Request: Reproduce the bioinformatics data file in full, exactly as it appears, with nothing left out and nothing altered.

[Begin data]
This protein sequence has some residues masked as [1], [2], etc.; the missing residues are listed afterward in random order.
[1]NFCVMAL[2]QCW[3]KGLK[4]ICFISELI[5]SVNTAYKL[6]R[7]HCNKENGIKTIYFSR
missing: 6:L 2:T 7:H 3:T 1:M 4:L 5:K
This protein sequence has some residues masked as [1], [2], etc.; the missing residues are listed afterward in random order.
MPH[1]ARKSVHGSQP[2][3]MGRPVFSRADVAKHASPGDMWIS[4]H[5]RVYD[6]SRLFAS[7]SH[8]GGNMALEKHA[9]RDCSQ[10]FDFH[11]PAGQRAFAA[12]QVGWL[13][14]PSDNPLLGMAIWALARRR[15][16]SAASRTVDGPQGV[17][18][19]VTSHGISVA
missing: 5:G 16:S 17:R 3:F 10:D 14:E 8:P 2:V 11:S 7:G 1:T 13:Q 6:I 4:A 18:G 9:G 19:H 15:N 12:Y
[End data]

This protein sequence has some residues masked as [1], [2], etc.; the missing residues are listed afterward in random order.
[1]NFCVMAL[2]QCW[3]KGLK[4]ICFISELI[5]SVNTAYKL[6]R[7]HCNKENGIKTIYFSR
missing: 6:L 2:T 7:H 3:T 1:M 4:L 5:K
This protein sequence has some residues masked as [1], [2], etc.; the missing residues are listed afterward in random order.
MPH[1]ARKSVHGSQP[2][3]MGRPVFSRADVAKHASPGDMWIS[4]H[5]RVYD[6]SRLFAS[7]SH[8]GGNMALEKHA[9]RDCSQ[10]FDFH[11]PAGQRAFAA[12]QVGWL[13][14]PSDNPLLGMAIWALARRR[15][16]SAASRTVDGPQGV[17][18][19]VTSHGISVA
missing: 5:G 16:S 17:R 3:F 10:D 14:E 8:P 2:V 11:S 7:G 1:T 13:Q 6:I 4:A 18:G 9:G 19:H 15:N 12:Y